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Modesty in the Workplace - A Personal Account

One of my personal issues regarding struggles around being in hijab occurred when I was registering for my first year of university.
I had to come in before classes start to register for the year ahead. There were a few procedures to follow, one being to take a photo for your student card. I waited in the queue to take my photo. After I had taken it, and my student card was made, they called me back and told me I need to remove the 'thing' on my head. I was really shocked and slightly confused. Why should I remove my hijab? They told me if I'd feel more comfortable they'd accommodate for me by having only females in the room. This made no sense to me and I explained to them that men would be seeing my student card in the future and by sending all the men out of the room in that moment wouldn't fix the problem. The other ladies in the room tried to understand where I was coming from and one of them took me down to their
My husband was waiting for me outside, and as we walked down to the supervisor I called him over and explained to him what was going on. He was just as shocked as I was and we both couldn't believe how intolerant and ignorant they seemed. We proceeded down to the supervisor with positive hopes that the situation would be resolved easily. 'They can't really expect me to remove my scarf.' I thought to myself. To our surprise, this figure of authority, who should've been the most educated and tolerant to other's circumstances and beliefs, he was even more ignorant and stubborn than the people before. He didn't allow either of us an opportunity to explain anything as he went on his rant trying to justify why not only me, but all female students are required to remove their scarf. His argument was weak, misinformed and frankly quite laughable as one of the points he made was that the 'hijab' can easily be changed for another color or style, so how could I possibly be recognized. He went on for a while and then eventually after his lecture my husband got the opportunity to defend the right to wear hijab but was still rudely interrupted by the man in charge. My husband was eventually able to get his message across by saying that anyone can change their appearance even more so, by changing their hair colour or style compared to a Muslim female wearing a different head scarf. He also pointed out that on an international security level female Muslims are not required to remove their head scarf, and then posed the question, what makes this university's security above the international standard of security.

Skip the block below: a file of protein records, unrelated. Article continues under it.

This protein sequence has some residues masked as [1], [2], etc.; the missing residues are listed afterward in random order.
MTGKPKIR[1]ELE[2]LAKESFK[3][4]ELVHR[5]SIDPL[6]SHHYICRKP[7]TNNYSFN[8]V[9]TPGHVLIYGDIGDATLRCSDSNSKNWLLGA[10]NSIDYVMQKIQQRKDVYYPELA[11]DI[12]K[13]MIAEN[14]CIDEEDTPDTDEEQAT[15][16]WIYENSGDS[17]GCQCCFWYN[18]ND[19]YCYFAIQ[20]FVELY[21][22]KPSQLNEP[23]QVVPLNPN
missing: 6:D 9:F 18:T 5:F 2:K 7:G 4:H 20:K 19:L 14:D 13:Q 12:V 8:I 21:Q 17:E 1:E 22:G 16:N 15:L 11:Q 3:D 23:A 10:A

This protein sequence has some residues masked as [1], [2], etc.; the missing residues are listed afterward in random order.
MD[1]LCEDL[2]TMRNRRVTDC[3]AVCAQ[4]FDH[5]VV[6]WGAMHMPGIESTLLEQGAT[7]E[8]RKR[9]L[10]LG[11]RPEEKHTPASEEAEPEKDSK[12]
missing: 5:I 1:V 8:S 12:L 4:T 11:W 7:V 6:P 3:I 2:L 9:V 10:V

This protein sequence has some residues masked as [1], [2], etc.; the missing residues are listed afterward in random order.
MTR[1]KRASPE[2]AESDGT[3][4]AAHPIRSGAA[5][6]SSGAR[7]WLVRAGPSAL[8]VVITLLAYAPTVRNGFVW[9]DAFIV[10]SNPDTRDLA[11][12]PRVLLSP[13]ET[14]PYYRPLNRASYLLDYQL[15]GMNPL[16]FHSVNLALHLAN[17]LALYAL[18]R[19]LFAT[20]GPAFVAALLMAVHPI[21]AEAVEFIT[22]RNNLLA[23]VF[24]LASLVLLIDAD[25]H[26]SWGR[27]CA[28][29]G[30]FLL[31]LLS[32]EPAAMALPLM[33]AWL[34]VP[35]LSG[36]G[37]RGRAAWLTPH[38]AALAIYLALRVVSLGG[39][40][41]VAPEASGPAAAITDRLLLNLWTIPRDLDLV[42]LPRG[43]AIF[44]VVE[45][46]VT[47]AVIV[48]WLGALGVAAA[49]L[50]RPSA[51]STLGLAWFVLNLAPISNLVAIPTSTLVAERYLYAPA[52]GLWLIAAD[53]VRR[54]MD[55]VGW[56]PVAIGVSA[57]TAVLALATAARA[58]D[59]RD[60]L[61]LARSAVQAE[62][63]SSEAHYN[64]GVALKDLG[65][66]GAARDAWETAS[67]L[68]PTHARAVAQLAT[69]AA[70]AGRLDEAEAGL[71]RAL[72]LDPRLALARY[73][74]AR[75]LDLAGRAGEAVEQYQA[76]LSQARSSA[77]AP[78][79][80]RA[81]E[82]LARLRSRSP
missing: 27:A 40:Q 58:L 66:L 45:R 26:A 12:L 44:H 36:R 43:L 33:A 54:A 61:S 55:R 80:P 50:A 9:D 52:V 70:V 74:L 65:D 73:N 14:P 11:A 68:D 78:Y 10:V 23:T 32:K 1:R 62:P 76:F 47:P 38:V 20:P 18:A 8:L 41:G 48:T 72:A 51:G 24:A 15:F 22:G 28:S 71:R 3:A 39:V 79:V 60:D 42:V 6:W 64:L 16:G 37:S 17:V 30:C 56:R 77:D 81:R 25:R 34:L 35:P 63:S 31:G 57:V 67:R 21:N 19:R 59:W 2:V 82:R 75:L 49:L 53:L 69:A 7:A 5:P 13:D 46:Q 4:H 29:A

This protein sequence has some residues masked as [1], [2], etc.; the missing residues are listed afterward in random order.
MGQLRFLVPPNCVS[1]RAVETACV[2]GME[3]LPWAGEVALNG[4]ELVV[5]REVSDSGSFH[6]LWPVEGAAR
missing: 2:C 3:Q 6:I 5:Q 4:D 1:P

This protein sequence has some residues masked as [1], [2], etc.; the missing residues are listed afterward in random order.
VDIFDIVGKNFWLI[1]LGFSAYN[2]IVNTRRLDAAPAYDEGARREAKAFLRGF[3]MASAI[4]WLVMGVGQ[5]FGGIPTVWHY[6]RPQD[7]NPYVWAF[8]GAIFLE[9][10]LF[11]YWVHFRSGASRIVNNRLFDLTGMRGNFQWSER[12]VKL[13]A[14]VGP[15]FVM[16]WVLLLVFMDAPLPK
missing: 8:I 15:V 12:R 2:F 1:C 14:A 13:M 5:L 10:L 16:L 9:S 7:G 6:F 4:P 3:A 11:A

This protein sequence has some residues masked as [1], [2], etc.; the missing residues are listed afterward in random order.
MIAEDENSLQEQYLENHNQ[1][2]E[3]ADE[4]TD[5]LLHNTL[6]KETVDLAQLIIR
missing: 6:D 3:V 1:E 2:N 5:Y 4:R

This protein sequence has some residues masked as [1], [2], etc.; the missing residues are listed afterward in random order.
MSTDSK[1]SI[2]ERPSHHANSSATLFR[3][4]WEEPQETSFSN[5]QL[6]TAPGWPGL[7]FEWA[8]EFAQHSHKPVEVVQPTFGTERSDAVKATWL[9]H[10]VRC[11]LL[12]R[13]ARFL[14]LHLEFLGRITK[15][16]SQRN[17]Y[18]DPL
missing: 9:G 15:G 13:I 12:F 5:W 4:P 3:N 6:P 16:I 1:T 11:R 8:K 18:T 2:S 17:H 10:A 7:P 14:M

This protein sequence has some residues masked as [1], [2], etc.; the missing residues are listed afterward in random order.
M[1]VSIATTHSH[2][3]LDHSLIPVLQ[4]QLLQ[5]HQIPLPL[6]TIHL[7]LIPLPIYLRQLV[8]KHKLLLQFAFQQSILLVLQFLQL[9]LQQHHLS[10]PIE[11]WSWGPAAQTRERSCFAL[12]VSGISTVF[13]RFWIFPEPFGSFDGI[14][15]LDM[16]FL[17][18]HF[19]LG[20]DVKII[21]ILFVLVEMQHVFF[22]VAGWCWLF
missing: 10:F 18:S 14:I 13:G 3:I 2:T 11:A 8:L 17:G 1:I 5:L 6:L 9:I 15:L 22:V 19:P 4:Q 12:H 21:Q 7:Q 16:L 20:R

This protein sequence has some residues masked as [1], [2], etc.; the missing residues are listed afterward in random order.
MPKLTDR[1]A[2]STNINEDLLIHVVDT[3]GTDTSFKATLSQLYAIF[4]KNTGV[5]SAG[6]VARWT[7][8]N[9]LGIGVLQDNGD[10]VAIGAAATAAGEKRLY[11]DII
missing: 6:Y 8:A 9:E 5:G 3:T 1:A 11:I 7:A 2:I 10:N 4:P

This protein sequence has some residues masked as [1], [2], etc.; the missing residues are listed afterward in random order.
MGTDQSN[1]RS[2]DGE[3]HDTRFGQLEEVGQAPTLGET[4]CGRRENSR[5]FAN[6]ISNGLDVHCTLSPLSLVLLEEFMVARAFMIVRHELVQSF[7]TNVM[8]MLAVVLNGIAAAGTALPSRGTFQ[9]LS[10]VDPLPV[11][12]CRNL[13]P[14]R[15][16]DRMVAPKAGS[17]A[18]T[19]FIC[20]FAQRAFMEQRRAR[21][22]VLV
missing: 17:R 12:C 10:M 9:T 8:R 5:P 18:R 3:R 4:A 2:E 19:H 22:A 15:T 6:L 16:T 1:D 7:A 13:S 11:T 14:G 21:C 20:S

We left the situation completely bewildered and offended by the ignorance level that is still in our community regarding religious rights.

This whole situation especially made me feel uncomfortable and uneasy about starting at a university that seemed to have no regard for my religion or my religious rights.

Fortunately, this issue was resolved and nothing like this has come up since.
I feel it is important that this issue gets addressed as not many people would stand up for themselves.

-Ammaarah Bagus